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Low growth seen for home loans: banks

Jan 05. 2012
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By Sucheera Pinijparakarn


Mortgages will likely represent the only segment of the banking sector to show weaker growth this year - the weakest in 10 years, at just 6 per cent - after the flooding seriously affected the purchasing sentiment of consumers.


Chatchai Payuhanaveechai, executive vice president of Kasikornbank, said overall home-loan growth should be no more than 6-7 per cent, because the floods were widespread and hit a lot of housing projects, which generate much of the demand for mortgages.

Chatchai said more demand for new home loans at KBank would be seen in the second half rather than the first six months because it will take time for home-purchasing sentiment to recover.

Most lenders have slashed their growth forecasts for new home loans in 2012 in response to the market situation.

KBank forecasts new mortgages of Bt50 billion, a growth of 8 per cent. That growth will rely on condominiums and housing projects in areas unaffected by the floods. The proportion of its loans for condominiums will increase to 50 per cent from 38 per cent, Chatchai said.

Siam Commercial Bank, the largest mortgage lender among commercial banks, believes the demand for loans for new homes should rebound in the second quarter.

Pikun Srimahun, executive vice president of SCB, said its mortgages this year would fall |to between Bt70 billion and |Bt80 billion from Bt90 billion in 2011.

He agreed that banks needed to shift to housing projects in flood-free areas and condominium projects if they wanted to see growth.

Condominiums are a key focus of SCB, Pikun said. It plans to increase the proportion of condominium loans to 60 per cent from 40 per cent to maintain its hold of 30 per cent of the mortgage market.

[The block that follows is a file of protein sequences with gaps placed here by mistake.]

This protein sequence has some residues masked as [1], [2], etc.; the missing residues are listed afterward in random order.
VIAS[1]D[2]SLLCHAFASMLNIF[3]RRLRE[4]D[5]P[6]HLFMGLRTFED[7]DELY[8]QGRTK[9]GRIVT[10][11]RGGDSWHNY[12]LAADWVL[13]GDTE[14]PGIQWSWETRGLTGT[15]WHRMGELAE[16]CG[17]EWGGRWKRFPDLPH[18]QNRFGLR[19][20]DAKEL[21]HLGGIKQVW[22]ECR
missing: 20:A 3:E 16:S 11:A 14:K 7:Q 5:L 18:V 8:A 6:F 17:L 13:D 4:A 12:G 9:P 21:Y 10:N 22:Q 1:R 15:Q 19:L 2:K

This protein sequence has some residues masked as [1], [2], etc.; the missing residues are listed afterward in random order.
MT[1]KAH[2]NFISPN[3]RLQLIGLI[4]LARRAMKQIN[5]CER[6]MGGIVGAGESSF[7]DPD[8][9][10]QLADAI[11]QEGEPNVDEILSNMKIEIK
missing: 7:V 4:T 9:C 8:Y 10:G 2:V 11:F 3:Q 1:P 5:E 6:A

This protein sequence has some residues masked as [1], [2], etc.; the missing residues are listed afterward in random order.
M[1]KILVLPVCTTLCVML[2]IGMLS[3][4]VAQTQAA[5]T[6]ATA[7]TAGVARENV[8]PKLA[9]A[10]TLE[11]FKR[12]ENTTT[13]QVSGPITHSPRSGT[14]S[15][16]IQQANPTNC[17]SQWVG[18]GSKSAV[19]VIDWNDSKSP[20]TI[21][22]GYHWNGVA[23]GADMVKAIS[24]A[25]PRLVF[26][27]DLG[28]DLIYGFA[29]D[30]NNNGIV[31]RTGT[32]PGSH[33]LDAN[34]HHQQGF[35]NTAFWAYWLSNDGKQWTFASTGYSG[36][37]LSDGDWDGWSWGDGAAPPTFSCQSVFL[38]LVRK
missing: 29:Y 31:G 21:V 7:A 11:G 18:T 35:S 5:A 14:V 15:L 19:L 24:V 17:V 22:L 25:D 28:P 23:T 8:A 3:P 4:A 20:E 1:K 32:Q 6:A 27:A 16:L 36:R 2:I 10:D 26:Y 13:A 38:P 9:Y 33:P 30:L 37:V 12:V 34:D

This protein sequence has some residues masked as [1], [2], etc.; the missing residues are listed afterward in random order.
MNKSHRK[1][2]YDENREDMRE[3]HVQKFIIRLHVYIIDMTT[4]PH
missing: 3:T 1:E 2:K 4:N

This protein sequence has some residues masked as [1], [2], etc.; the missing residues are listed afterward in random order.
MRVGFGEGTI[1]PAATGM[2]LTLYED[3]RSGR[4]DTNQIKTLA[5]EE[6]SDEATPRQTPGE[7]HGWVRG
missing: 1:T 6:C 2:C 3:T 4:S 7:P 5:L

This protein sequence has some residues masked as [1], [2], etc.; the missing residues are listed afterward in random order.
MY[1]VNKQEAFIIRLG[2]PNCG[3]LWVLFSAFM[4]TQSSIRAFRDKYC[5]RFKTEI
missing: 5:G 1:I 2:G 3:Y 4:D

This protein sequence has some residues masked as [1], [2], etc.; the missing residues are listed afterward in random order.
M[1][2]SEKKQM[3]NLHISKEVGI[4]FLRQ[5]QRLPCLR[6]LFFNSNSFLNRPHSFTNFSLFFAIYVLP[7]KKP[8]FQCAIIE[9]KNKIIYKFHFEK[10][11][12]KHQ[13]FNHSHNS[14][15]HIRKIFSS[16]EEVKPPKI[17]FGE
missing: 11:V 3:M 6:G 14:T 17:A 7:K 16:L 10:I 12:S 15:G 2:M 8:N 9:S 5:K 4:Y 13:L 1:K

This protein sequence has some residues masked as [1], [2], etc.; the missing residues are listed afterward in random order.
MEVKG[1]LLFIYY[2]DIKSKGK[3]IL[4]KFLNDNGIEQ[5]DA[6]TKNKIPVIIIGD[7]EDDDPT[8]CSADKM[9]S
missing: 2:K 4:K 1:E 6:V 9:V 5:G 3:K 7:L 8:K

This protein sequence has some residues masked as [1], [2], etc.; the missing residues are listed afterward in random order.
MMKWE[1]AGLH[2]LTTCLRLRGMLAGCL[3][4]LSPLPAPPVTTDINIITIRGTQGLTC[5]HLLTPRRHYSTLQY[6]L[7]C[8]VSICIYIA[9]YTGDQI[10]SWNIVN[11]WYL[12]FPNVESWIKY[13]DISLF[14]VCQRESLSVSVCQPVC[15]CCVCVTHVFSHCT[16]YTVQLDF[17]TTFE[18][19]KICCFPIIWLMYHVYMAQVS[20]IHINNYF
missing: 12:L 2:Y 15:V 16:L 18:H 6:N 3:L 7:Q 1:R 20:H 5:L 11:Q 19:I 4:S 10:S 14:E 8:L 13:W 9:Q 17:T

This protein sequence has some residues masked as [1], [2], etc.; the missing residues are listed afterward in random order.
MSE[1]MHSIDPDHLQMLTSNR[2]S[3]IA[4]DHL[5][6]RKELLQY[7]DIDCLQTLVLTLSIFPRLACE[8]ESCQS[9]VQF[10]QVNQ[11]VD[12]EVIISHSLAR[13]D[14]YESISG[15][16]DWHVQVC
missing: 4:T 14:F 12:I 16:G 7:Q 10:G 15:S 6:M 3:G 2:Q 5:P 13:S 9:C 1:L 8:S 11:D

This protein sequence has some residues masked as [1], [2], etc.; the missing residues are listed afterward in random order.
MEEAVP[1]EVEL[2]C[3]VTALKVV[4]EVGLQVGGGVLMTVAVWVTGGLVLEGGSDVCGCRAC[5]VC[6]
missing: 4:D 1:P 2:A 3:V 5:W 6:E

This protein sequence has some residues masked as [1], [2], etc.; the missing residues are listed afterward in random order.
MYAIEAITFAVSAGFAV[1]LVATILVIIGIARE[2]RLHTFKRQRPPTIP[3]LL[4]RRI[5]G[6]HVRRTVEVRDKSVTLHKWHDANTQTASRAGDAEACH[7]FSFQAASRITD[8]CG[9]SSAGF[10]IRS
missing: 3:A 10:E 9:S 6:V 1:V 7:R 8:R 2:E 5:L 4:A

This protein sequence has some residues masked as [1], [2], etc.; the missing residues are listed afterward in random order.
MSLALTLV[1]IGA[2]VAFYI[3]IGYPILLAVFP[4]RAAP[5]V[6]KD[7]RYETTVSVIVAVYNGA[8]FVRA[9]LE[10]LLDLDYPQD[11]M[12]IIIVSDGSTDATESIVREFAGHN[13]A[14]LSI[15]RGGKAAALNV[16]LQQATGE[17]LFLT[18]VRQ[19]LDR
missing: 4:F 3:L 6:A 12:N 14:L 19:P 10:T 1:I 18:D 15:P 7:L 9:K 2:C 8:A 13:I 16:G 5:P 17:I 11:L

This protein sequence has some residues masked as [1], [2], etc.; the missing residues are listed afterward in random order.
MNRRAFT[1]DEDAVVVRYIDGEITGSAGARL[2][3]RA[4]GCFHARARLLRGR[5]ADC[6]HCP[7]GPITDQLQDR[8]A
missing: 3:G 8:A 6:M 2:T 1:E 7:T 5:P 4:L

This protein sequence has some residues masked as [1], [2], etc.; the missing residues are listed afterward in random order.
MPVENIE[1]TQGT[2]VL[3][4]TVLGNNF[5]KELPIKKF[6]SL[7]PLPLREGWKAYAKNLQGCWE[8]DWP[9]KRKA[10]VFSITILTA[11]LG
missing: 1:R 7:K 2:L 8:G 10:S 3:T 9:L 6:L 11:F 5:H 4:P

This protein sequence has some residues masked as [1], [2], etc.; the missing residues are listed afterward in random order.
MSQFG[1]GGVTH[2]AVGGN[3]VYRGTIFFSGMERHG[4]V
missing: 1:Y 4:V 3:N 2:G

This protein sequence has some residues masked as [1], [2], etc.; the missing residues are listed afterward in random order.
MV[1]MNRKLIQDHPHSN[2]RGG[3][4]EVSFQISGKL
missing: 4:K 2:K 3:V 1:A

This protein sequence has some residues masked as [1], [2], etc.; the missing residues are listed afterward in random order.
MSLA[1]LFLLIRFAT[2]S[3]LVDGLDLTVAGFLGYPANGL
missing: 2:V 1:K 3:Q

She noted that home repairs were another factor that would drive loan demand this year.

KBank, however, believes |that home repairs will not help boost the loan market much because consumers prefer using their savings to fix their residences to reduce their financial burden.

Thakorn Piyapan, execu-|tive vice president of Bank of Ayudhya (BAY), said that without government incentives, the home-loan market would have little chance to grow. In addition, growth will be based on backlogs in existing housing projects and new ones in flood-free areas, he said.

To sustain market share, all banks must focus more attention on housing projects in provincial markets.

BAY will increase its loans for condominiums to more than 20 per cent of the total.

Given the limited supply of condos, the market will see aggressive competition among commercial banks, so BAY will offer mortgages interest-free for the first months of the term.

"We must do all we can to maintain new home loans of Bt26 billion in 2012, the same amount as 2011," Thakorn said.

Tinnakorn Boonyakalin, sen

ior vice president of Krung Thai Bank, |said he expected the market for condominiums to improve, and this could help maintain mortgage growth in 2012.

KTB will try to maintain its new-home-loan target of Bt40 billion in 2012, the same amount as 2011.

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